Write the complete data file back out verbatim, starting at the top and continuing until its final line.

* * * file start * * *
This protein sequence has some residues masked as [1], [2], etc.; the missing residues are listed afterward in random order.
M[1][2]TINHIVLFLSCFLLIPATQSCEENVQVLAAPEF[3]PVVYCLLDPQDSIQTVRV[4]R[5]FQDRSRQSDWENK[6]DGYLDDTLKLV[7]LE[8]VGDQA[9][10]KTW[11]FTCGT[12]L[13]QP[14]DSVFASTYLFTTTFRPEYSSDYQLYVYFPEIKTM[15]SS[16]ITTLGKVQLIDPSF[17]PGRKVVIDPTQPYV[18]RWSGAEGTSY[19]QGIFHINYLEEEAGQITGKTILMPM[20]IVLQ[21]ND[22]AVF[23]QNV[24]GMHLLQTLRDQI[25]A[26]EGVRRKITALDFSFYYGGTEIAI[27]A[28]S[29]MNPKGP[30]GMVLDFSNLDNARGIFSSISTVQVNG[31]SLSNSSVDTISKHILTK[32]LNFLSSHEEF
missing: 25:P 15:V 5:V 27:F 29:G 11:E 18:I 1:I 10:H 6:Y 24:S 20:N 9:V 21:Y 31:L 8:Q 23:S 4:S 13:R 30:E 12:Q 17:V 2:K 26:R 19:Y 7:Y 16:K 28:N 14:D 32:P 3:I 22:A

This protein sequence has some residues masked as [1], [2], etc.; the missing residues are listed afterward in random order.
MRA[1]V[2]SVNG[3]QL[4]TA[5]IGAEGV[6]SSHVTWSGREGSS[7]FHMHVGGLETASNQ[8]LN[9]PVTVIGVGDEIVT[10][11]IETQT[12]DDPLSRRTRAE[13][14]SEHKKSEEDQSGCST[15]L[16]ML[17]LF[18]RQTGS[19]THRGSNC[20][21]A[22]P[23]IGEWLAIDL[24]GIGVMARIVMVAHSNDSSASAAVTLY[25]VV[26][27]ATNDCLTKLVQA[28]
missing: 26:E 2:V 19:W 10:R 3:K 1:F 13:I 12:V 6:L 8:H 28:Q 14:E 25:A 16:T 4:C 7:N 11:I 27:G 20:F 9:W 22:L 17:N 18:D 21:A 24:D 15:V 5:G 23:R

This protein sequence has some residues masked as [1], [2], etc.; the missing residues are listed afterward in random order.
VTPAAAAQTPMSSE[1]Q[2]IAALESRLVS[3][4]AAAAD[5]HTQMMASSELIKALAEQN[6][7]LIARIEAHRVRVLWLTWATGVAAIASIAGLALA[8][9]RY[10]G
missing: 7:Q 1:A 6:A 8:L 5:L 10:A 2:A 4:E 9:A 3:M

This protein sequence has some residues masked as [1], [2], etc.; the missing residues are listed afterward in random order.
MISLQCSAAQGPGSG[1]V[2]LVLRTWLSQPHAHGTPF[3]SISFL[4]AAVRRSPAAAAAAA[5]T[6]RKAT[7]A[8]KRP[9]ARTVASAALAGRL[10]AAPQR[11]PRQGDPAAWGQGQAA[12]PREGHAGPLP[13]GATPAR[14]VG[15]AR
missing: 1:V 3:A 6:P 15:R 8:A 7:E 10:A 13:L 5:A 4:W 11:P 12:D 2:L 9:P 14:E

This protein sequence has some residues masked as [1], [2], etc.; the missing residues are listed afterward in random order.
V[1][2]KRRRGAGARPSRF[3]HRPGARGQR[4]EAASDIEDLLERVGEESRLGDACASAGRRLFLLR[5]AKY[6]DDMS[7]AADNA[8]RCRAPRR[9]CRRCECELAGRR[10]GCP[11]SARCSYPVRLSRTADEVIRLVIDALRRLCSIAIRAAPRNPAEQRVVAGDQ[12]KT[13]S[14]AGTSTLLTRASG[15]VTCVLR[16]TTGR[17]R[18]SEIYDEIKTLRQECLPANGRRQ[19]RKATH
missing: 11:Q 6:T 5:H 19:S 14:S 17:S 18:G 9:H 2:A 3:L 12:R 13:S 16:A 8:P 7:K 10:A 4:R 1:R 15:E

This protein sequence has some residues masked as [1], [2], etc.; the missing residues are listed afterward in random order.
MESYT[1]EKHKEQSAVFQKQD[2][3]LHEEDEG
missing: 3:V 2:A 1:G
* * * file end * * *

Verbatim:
This protein sequence has some residues masked as [1], [2], etc.; the missing residues are listed afterward in random order.
M[1][2]TINHIVLFLSCFLLIPATQSCEENVQVLAAPEF[3]PVVYCLLDPQDSIQTVRV[4]R[5]FQDRSRQSDWENK[6]DGYLDDTLKLV[7]LE[8]VGDQA[9][10]KTW[11]FTCGT[12]L[13]QP[14]DSVFASTYLFTTTFRPEYSSDYQLYVYFPEIKTM[15]SS[16]ITTLGKVQLIDPSF[17]PGRKVVIDPTQPYV[18]RWSGAEGTSY[19]QGIFHINYLEEEAGQITGKTILMPM[20]IVLQ[21]ND[22]AVF[23]QNV[24]GMHLLQTLRDQI[25]A[26]EGVRRKITALDFSFYYGGTEIAI[27]A[28]S[29]MNPKGP[30]GMVLDFSNLDNARGIFSSISTVQVNG[31]SLSNSSVDTISKHILTK[32]LNFLSSHEEF
missing: 25:P 15:V 5:V 27:F 29:G 11:E 18:I 1:I 10:H 6:Y 24:S 20:N 9:V 21:Y 31:L 8:Q 23:S 4:S 13:R 30:E 12:Q 17:V 2:K 26:R 19:Y 7:Y 16:K 28:N 14:D 32:P 3:I 22:A

This protein sequence has some residues masked as [1], [2], etc.; the missing residues are listed afterward in random order.
MRA[1]V[2]SVNG[3]QL[4]TA[5]IGAEGV[6]SSHVTWSGREGSS[7]FHMHVGGLETASNQ[8]LN[9]PVTVIGVGDEIVT[10][11]IETQT[12]DDPLSRRTRAE[13][14]SEHKKSEEDQSGCST[15]L[16]ML[17]LF[18]RQTGS[19]THRGSNC[20][21]A[22]P[23]IGEWLAIDL[24]GIGVMARIVMVAHSNDSSASAAVTLY[25]VV[26][27]ATNDCLTKLVQA[28]
missing: 26:E 2:V 19:W 10:R 3:K 1:F 13:I 12:V 6:L 8:H 28:Q 14:E 25:A 16:T 4:C 7:N 11:I 27:G 20:F 9:W 22:L 17:N 18:D 21:A 24:D 15:V 5:G 23:R

This protein sequence has some residues masked as [1], [2], etc.; the missing residues are listed afterward in random order.
VTPAAAAQTPMSSE[1]Q[2]IAALESRLVS[3][4]AAAAD[5]HTQMMASSELIKALAEQN[6][7]LIARIEAHRVRVLWLTWATGVAAIASIAGLALA[8][9]RY[10]G
missing: 7:Q 1:A 6:A 8:L 5:L 10:A 2:A 4:E 9:A 3:M

This protein sequence has some residues masked as [1], [2], etc.; the missing residues are listed afterward in random order.
MISLQCSAAQGPGSG[1]V[2]LVLRTWLSQPHAHGTPF[3]SISFL[4]AAVRRSPAAAAAAA[5]T[6]RKAT[7]A[8]KRP[9]ARTVASAALAGRL[10]AAPQR[11]PRQGDPAAWGQGQAA[12]PREGHAGPLP[13]GATPAR[14]VG[15]AR
missing: 1:V 3:A 6:P 15:R 8:A 7:E 10:A 13:L 5:A 4:W 11:P 12:D 2:L 9:P 14:E

This protein sequence has some residues masked as [1], [2], etc.; the missing residues are listed afterward in random order.
V[1][2]KRRRGAGARPSRF[3]HRPGARGQR[4]EAASDIEDLLERVGEESRLGDACASAGRRLFLLR[5]AKY[6]DDMS[7]AADNA[8]RCRAPRR[9]CRRCECELAGRR[10]GCP[11]SARCSYPVRLSRTADEVIRLVIDALRRLCSIAIRAAPRNPAEQRVVAGDQ[12]KT[13]S[14]AGTSTLLTRASG[15]VTCVLR[16]TTGR[17]R[18]SEIYDEIKTLRQECLPANGRRQ[19]RKATH
missing: 11:Q 6:T 5:H 19:S 14:S 17:S 18:G 9:H 2:A 3:L 12:R 13:S 16:A 8:P 7:K 10:A 4:R 1:R 15:E

This protein sequence has some residues masked as [1], [2], etc.; the missing residues are listed afterward in random order.
MESYT[1]EKHKEQSAVFQKQD[2][3]LHEEDEG
missing: 3:V 2:A 1:G